Student Spotlight: Samantha Bolten
October 25, 2021
Samantha Bolten is a doctoral student in food science and technology with a concentration in food microbiology from Silver Spring, Maryland. After attending University of Maryland, College Park as an undergraduate, she chose to pursue further study at Cornell due to the sense of community and supportive collaboration among members of the field of food science.
What is your area of research and why is it important?
I’m interested in studying factors that are associated with the persistence of the foodborne pathogen Listeria monocytogenes in post-harvest environments. In particular, my research focuses on investigating the mechanisms that allow Listeria to acquire resistance to sanitizers that are used for sanitation of food processing environments. Gaining a better understanding of the ability of Listeria to become resistant to these sanitizers can aid in the development of improved sanitation strategies in food processing environments.
What are the larger implications of this research?
Survival and persistence of foodborne pathogens such as Listeria monocytogenes in food processing environments can lead to contamination of food products, which in turn increases the risk of foodborne illness cases and outbreaks occurring. Therefore, mitigating Listeria persistence in food processing environments is essential for ensuring the safety of foods and improving public health outcomes.
Which conference did you attend with your Graduate School Conference Travel Grant and where did you travel with your Graduate School Conference Travel Grant?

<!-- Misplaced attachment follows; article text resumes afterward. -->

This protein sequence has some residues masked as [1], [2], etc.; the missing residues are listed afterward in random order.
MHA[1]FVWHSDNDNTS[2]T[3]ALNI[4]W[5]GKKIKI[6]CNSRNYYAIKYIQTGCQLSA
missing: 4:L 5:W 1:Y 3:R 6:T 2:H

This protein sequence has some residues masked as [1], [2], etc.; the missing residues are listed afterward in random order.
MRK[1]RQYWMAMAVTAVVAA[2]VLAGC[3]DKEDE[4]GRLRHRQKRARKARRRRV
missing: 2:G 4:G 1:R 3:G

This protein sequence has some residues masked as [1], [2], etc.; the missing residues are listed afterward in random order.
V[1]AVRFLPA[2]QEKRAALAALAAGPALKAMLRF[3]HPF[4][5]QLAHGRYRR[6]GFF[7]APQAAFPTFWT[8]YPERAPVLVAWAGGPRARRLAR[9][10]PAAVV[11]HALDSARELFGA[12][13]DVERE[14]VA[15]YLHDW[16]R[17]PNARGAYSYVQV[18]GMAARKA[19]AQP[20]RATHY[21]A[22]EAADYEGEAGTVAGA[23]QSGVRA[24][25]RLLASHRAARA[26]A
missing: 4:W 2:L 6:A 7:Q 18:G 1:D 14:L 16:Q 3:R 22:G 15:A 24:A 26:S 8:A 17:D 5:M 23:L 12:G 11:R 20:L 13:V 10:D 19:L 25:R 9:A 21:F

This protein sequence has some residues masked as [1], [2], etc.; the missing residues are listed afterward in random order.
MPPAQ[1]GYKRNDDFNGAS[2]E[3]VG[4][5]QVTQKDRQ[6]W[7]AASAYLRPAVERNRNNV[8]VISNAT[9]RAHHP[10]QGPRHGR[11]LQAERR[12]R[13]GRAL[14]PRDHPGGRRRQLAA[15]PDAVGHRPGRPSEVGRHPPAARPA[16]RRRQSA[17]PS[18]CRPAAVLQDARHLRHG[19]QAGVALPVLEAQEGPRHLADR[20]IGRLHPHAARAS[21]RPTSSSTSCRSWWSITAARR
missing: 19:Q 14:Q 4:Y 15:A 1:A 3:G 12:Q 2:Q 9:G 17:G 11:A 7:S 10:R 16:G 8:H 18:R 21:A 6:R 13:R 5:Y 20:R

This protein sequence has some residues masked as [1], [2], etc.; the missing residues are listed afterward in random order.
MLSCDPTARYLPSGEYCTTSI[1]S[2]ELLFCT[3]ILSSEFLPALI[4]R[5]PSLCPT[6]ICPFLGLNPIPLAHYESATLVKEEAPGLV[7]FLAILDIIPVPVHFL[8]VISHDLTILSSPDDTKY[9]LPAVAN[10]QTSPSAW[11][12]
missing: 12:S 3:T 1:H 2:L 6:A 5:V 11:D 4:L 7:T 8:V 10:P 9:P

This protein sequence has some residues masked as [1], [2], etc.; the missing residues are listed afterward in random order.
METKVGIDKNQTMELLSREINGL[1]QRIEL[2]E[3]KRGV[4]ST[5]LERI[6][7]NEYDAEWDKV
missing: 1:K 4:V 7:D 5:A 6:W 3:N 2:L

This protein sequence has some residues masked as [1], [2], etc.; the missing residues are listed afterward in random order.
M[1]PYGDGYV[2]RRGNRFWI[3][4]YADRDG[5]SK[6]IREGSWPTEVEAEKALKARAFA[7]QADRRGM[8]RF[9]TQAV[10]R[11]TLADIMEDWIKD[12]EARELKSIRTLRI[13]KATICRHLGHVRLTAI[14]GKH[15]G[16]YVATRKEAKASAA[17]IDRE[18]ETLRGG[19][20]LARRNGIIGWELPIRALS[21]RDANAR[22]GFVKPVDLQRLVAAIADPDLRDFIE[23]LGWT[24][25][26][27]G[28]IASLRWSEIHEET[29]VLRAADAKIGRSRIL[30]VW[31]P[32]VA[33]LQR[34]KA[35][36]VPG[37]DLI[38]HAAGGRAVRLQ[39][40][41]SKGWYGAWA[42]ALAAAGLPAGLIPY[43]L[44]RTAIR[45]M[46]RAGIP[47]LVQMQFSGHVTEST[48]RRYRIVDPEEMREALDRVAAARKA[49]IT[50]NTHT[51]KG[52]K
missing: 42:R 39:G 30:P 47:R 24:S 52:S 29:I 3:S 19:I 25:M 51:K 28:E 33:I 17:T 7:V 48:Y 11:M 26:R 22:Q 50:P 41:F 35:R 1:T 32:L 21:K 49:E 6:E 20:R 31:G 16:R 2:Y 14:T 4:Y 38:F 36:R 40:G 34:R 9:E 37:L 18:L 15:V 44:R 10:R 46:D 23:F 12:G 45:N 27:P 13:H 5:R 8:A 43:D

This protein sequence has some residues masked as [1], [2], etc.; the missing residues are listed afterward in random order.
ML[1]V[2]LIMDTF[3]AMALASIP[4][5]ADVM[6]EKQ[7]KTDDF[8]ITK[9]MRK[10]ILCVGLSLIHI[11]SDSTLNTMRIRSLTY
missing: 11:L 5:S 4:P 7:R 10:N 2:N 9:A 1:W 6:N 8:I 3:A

I attended the International Association for Food Protection (IAFP) 2021 conference in Phoenix, Arizona with my Graduate School Conference Travel Grant. While this wasn’t my first time presenting research at this specific conference, this was the first time I was provided the opportunity to present my research in the form of a short technical talk as opposed to a poster. In this technical talk, I presented my research on Listeria adaptation to benzalkonium chloride, a sanitizer frequently used for sanitation in food processing environments.
How important was obtaining this grant for your professional development?
Obtaining this travel grant gave me the platform to present my research in a space where it could get greater visibility. This visibility allowed me to receive great feedback and thoughtful questions from academic scholars, industry representatives, and fellow graduate students that provided insight into how I can take my research further. I definitely recommend all graduate students take advantage of this opportunity.
What are your hobbies or interests outside of your research or scholarship?
I enjoy swimming, collecting rocks that I find while exploring the beautiful landscape Ithaca has to offer, and gifting my cat new toys.
Why did you choose Cornell to pursue your degree?
During my visitation weekend, a large ice storm prevented our group from actually leaving the Hotel Ithaca and properly getting to tour Cornell’s campus. Despite this initial setback, I got to witness first-hand how swiftly members of the field of food science were able to coordinate a back-up plan of holding prospective students’ interviews in the hotel’s restaurant. This event ended up swaying my decision to pursue my degree at Cornell because I was so impressed with the strong sense of community and supportive collaboration among the faculty and students in the field of food science.